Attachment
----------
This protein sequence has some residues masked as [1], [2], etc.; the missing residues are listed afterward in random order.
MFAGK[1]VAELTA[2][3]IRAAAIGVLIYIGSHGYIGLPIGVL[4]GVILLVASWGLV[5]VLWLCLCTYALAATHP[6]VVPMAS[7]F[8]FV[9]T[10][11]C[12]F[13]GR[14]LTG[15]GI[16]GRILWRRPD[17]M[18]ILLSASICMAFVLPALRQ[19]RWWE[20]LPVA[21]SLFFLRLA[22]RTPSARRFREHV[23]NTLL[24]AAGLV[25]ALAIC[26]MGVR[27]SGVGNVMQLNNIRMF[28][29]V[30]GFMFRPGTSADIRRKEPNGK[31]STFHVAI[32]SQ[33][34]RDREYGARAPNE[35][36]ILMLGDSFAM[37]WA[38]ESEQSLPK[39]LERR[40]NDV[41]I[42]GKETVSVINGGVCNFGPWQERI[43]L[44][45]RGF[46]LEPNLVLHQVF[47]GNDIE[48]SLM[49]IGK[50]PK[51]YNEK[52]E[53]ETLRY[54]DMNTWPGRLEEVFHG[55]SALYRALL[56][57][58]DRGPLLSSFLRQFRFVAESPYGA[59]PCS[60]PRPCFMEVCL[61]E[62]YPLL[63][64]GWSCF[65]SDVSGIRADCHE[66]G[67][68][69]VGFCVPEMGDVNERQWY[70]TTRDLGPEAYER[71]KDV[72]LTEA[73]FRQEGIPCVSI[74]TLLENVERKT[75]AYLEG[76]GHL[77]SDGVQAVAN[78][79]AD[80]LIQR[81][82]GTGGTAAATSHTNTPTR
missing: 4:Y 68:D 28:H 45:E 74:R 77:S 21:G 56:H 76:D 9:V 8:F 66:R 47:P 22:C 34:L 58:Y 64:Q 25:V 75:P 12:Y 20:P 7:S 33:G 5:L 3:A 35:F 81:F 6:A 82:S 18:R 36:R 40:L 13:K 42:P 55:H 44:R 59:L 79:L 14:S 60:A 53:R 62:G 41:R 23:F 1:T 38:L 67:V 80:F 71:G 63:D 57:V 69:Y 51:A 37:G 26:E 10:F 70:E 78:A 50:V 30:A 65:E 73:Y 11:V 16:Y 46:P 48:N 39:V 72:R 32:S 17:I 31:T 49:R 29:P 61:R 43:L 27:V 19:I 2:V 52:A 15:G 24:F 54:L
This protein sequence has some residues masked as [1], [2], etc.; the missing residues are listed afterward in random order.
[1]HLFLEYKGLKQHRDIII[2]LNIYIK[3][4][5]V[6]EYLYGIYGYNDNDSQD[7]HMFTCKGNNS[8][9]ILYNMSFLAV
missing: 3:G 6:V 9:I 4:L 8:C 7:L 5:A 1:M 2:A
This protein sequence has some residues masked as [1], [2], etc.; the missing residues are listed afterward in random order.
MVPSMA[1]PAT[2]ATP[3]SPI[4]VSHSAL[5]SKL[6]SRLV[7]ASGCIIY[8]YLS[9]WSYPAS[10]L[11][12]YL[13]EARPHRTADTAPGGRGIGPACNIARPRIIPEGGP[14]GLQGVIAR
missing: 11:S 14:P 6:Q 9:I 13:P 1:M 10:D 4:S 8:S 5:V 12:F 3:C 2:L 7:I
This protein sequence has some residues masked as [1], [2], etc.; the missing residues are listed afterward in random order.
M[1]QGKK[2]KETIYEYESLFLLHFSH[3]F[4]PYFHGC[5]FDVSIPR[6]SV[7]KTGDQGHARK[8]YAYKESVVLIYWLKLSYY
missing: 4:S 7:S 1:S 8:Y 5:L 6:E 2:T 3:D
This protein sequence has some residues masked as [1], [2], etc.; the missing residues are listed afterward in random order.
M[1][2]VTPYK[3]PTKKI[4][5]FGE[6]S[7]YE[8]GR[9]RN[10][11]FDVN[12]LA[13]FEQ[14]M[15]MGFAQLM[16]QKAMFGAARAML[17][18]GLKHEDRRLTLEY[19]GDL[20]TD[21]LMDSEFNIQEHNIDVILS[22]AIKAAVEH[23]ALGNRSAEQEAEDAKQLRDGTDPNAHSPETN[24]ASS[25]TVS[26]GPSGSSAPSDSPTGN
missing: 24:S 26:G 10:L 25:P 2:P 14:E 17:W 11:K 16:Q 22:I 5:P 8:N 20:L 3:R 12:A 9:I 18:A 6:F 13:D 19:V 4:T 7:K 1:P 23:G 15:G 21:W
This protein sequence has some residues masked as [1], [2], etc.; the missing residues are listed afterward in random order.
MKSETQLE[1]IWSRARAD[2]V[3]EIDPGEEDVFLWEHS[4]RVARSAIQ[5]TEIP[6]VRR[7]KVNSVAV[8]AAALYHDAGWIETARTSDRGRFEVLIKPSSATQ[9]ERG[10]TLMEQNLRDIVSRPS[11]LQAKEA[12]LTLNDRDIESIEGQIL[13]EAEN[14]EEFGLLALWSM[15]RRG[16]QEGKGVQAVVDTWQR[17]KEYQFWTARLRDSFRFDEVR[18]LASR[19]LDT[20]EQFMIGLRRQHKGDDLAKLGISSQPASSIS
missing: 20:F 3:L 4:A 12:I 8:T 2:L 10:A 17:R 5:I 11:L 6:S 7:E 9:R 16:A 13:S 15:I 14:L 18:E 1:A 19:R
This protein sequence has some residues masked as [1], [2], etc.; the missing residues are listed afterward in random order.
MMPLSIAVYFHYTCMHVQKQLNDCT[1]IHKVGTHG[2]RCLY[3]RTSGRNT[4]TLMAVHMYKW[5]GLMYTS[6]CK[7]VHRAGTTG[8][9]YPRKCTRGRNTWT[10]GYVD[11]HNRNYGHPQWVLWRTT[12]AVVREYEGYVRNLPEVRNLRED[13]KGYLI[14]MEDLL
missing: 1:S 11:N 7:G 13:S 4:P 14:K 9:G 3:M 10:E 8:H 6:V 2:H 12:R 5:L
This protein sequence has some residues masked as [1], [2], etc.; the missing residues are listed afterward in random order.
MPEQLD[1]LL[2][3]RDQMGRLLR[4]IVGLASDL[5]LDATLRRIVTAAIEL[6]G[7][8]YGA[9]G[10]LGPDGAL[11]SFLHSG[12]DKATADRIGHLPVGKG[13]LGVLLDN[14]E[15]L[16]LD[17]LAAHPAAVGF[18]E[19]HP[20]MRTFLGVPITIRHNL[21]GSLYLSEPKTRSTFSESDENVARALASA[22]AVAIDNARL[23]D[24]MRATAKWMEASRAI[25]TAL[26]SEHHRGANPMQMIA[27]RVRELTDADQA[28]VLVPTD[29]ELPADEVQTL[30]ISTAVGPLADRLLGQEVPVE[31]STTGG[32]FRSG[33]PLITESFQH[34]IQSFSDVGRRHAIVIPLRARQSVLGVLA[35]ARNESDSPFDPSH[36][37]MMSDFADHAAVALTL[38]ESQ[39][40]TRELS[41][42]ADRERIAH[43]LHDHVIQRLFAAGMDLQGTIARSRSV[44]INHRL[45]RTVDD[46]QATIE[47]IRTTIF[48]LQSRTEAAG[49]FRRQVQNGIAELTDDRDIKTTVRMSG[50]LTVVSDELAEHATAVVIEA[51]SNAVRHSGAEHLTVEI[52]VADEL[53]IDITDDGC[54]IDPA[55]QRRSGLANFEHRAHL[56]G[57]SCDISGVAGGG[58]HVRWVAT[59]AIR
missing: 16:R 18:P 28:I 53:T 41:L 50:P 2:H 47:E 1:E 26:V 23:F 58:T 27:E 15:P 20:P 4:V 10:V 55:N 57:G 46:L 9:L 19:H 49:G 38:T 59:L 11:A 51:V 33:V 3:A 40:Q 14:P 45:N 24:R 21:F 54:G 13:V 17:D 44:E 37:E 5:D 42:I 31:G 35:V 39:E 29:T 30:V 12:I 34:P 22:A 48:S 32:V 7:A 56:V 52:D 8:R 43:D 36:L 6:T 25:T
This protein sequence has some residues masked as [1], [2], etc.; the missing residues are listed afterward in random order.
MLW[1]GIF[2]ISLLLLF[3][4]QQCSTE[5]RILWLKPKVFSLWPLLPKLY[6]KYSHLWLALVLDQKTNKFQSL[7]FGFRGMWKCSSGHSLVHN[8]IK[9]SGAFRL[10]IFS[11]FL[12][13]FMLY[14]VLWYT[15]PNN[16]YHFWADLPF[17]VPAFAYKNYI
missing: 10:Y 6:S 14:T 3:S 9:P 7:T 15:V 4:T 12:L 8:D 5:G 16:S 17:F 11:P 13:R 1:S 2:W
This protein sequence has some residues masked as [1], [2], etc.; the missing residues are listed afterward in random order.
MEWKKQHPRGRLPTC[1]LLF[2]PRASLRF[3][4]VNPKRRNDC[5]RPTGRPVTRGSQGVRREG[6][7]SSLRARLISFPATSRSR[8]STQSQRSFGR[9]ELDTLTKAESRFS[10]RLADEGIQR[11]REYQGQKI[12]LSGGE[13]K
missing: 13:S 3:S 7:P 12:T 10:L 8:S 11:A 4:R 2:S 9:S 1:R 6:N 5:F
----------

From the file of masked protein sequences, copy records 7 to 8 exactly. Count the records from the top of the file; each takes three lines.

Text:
This protein sequence has some residues masked as [1], [2], etc.; the missing residues are listed afterward in random order.
MMPLSIAVYFHYTCMHVQKQLNDCT[1]IHKVGTHG[2]RCLY[3]RTSGRNT[4]TLMAVHMYKW[5]GLMYTS[6]CK[7]VHRAGTTG[8][9]YPRKCTRGRNTWT[10]GYVD[11]HNRNYGHPQWVLWRTT[12]AVVREYEGYVRNLPEVRNLRED[13]KGYLI[14]MEDLL
missing: 1:S 11:N 7:G 13:S 4:P 14:K 9:G 3:M 10:E 8:H 6:V 2:H 12:R 5:L
This protein sequence has some residues masked as [1], [2], etc.; the missing residues are listed afterward in random order.
MPEQLD[1]LL[2][3]RDQMGRLLR[4]IVGLASDL[5]LDATLRRIVTAAIEL[6]G[7][8]YGA[9]G[10]LGPDGAL[11]SFLHSG[12]DKATADRIGHLPVGKG[13]LGVLLDN[14]E[15]L[16]LD[17]LAAHPAAVGF[18]E[19]HP[20]MRTFLGVPITIRHNL[21]GSLYLSEPKTRSTFSESDENVARALASA[22]AVAIDNARL[23]D[24]MRATAKWMEASRAI[25]TAL[26]SEHHRGANPMQMIA[27]RVRELTDADQA[28]VLVPTD[29]ELPADEVQTL[30]ISTAVGPLADRLLGQEVPVE[31]STTGG[32]FRSG[33]PLITESFQH[34]IQSFSDVGRRHAIVIPLRARQSVLGVLA[35]ARNESDSPFDPSH[36][37]MMSDFADHAAVALTL[38]ESQ[39][40]TRELS[41][42]ADRERIAH[43]LHDHVIQRLFAAGMDLQGTIARSRSV[44]INHRL[45]RTVDD[46]QATIE[47]IRTTIF[48]LQSRTEAAG[49]FRRQVQNGIAELTDDRDIKTTVRMSG[50]LTVVSDELAEHATAVVIEA[51]SNAVRHSGAEHLTVEI[52]VADEL[53]IDITDDGC[54]IDPA[55]QRRSGLANFEHRAHL[56]G[57]SCDISGVAGGG[58]HVRWVAT[59]AIR
missing: 16:R 18:P 28:I 53:T 41:L 50:P 2:H 47:E 1:E 26:V 23:F 58:T 27:E 15:P 20:P 4:V 10:V 55:N 57:G 46:L 9:L 19:H 49:G 38:T 59:L 11:A 51:V 33:V 3:A 40:Q 14:P 45:N 24:R 21:F 54:G 13:V 17:D 44:E 37:E 5:D 42:I 31:G 35:V 39:E 29:T 30:V 12:I 34:P 22:A 48:S 32:V 7:A 56:V 52:D 8:R 43:D 36:L 6:T 25:T